Birders tend to remember places their own way. I guess in the wider sense of the definition, it's a perfect example of sense of place. Others may know it as a good place for a jog, a clear path for a bike ride or where they stole their first kiss from their girlfriend. Birders remember it as the spot where they saw a really rare bird, and forever retrun to the spot in hopes of seeing it again.
Songbird migration has hit Massachusetts hard, and good thing, too. That which they seek - bugs - have risen from the thawing ground and taken to swarms in patches of sunlight. It's always nice to walk as I did today and see and hear a half dozen blue-gray gnatcatchers, knowing that they earned their titles for good hunting techniques. It's good to have an ally in this war.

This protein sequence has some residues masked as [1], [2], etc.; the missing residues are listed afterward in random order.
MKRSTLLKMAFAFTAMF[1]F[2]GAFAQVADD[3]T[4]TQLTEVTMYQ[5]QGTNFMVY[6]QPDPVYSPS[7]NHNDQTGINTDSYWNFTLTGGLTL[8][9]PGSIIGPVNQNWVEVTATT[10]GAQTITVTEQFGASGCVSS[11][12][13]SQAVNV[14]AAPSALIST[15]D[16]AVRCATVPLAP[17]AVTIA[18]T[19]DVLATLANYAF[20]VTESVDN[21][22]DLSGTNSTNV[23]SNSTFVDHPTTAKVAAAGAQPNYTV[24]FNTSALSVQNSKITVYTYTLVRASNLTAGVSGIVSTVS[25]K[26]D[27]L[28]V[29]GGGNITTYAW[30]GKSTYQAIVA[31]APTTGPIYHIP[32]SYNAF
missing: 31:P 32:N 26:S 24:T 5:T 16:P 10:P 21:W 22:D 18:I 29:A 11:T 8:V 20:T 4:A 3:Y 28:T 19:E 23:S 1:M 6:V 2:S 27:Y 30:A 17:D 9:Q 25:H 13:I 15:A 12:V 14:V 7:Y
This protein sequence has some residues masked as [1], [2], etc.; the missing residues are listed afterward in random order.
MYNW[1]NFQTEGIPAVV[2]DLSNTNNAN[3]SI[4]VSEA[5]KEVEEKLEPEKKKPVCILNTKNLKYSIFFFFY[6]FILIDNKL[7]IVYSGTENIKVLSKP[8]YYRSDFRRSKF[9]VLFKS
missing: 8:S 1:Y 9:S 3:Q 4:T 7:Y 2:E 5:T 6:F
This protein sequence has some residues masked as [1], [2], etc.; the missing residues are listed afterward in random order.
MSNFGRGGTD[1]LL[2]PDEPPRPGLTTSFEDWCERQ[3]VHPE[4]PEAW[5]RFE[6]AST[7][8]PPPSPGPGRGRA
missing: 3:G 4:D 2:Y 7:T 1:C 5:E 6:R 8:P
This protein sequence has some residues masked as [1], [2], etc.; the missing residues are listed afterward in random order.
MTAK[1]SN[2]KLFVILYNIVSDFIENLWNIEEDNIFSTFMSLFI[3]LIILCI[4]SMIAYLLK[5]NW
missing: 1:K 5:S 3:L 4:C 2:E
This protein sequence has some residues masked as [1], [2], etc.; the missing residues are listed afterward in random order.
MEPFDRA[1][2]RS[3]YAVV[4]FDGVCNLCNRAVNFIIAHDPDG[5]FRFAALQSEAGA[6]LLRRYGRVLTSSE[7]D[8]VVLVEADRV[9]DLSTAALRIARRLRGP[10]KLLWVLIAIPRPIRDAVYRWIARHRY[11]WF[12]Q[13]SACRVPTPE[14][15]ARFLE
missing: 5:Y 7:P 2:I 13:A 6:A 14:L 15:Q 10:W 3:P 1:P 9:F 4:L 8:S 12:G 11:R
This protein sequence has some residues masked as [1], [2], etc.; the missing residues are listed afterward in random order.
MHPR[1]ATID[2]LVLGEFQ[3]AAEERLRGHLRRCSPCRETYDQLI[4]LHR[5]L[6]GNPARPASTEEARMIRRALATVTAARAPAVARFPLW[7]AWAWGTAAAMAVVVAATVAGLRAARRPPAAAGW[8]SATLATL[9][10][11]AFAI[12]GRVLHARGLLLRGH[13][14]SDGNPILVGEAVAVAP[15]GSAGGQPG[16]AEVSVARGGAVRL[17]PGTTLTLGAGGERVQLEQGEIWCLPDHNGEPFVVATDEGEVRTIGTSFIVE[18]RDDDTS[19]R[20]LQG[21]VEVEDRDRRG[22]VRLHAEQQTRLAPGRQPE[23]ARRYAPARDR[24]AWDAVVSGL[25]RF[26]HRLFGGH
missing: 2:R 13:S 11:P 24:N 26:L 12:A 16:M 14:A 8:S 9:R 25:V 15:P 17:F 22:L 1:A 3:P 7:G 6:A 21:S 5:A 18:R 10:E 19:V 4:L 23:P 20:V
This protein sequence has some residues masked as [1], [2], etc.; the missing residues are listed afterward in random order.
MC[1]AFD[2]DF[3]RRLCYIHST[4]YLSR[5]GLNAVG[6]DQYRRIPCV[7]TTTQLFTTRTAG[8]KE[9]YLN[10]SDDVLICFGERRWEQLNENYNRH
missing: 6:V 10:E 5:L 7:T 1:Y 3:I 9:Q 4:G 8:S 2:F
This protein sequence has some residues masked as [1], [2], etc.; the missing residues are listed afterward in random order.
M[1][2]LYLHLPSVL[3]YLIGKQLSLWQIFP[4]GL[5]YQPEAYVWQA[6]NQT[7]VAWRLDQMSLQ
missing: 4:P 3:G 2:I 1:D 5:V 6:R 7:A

But it was another day of firsts, and firsts-in-a-long-time. The loudest bird of the day was a great-crested flycatcher, and the quietest was a blue-winged warbler, a bird that doesn't realize the joke Mother Nature played on it. Its song, the one that attracts mates, sounds like a very small person blowing his nose. It makes me laugh every time. As for birds I haven't seen for a while, the king was the gray catbird. One or two winter in Massachusetts here or there, but last night saw a returning wave hit the state.
All around, from the tops of the trees to the ground, the rusty browns and dull grays I've lived with for month upon month have stepped aside in the advance of greens, yellows, whites and purples. It's spring. Oh, lordy, is it spring!
Time: 34 minutes.
New species: great-crested flycatcher, worm-eating warbler, common yellowthroat, blue-winged warbler, Baltimore oriole (175).
Stranger hellos: 4 (209).
What else is happening: spent a full day working on the Captains Guide magazine articles for 2009.